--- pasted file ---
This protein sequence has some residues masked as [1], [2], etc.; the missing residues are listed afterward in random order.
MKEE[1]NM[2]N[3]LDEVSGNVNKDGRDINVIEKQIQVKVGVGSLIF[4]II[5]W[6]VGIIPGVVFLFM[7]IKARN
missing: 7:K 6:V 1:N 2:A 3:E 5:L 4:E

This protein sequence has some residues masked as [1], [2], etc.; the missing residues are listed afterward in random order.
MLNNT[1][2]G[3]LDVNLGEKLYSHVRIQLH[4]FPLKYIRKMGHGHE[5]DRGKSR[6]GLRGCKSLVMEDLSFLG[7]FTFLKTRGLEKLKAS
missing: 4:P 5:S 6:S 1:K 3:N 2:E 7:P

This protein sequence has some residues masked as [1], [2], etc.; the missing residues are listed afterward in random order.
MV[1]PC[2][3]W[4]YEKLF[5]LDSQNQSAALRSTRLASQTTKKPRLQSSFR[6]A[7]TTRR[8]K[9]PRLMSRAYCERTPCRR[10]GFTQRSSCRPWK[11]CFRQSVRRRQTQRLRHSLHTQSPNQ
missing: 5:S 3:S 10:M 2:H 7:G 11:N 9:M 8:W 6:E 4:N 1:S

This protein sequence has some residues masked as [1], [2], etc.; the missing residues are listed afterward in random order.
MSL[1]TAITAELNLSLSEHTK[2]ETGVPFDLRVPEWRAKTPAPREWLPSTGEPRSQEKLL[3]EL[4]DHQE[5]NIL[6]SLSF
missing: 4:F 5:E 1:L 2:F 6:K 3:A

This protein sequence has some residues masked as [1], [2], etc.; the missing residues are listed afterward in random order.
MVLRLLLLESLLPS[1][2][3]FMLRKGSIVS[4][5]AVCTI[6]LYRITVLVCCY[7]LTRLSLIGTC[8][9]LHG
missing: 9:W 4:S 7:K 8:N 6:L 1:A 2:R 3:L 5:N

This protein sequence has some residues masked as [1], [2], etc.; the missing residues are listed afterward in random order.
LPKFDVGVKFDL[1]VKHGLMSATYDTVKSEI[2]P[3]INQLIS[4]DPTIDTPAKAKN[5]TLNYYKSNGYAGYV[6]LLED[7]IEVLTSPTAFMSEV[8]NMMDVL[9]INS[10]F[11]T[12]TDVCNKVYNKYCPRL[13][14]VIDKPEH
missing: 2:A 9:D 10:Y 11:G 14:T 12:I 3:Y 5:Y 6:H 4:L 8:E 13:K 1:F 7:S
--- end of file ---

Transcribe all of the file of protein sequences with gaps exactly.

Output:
This protein sequence has some residues masked as [1], [2], etc.; the missing residues are listed afterward in random order.
MKEE[1]NM[2]N[3]LDEVSGNVNKDGRDINVIEKQIQVKVGVGSLIF[4]II[5]W[6]VGIIPGVVFLFM[7]IKARN
missing: 7:K 6:V 1:N 2:A 3:E 5:L 4:E

This protein sequence has some residues masked as [1], [2], etc.; the missing residues are listed afterward in random order.
MLNNT[1][2]G[3]LDVNLGEKLYSHVRIQLH[4]FPLKYIRKMGHGHE[5]DRGKSR[6]GLRGCKSLVMEDLSFLG[7]FTFLKTRGLEKLKAS
missing: 4:P 5:S 6:S 1:K 3:N 2:E 7:P

This protein sequence has some residues masked as [1], [2], etc.; the missing residues are listed afterward in random order.
MV[1]PC[2][3]W[4]YEKLF[5]LDSQNQSAALRSTRLASQTTKKPRLQSSFR[6]A[7]TTRR[8]K[9]PRLMSRAYCERTPCRR[10]GFTQRSSCRPWK[11]CFRQSVRRRQTQRLRHSLHTQSPNQ
missing: 5:S 3:S 10:M 2:H 7:G 11:N 9:M 8:W 6:E 4:N 1:S

This protein sequence has some residues masked as [1], [2], etc.; the missing residues are listed afterward in random order.
MSL[1]TAITAELNLSLSEHTK[2]ETGVPFDLRVPEWRAKTPAPREWLPSTGEPRSQEKLL[3]EL[4]DHQE[5]NIL[6]SLSF
missing: 4:F 5:E 1:L 2:F 6:K 3:A

This protein sequence has some residues masked as [1], [2], etc.; the missing residues are listed afterward in random order.
MVLRLLLLESLLPS[1][2][3]FMLRKGSIVS[4][5]AVCTI[6]LYRITVLVCCY[7]LTRLSLIGTC[8][9]LHG
missing: 9:W 4:S 7:K 8:N 6:L 1:A 2:R 3:L 5:N

This protein sequence has some residues masked as [1], [2], etc.; the missing residues are listed afterward in random order.
LPKFDVGVKFDL[1]VKHGLMSATYDTVKSEI[2]P[3]INQLIS[4]DPTIDTPAKAKN[5]TLNYYKSNGYAGYV[6]LLED[7]IEVLTSPTAFMSEV[8]NMMDVL[9]INS[10]F[11]T[12]TDVCNKVYNKYCPRL[13][14]VIDKPEH
missing: 2:A 9:D 10:Y 11:G 14:T 12:I 3:Y 5:Y 6:H 4:L 8:E 13:K 1:F 7:S